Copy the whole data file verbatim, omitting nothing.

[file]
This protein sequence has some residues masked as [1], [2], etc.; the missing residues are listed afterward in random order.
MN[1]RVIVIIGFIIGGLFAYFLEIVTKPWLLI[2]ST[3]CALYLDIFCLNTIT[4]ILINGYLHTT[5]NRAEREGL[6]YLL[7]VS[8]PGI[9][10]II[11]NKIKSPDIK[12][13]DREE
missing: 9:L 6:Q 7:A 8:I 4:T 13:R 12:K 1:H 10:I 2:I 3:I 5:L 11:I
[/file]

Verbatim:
This protein sequence has some residues masked as [1], [2], etc.; the missing residues are listed afterward in random order.
MN[1]RVIVIIGFIIGGLFAYFLEIVTKPWLLI[2]ST[3]CALYLDIFCLNTIT[4]ILINGYLHTT[5]NRAEREGL[6]YLL[7]VS[8]PGI[9][10]II[11]NKIKSPDIK[12][13]DREE
missing: 9:L 6:Q 7:A 8:I 4:T 13:R 12:K 1:H 10:I 2:I 3:I 5:L 11:I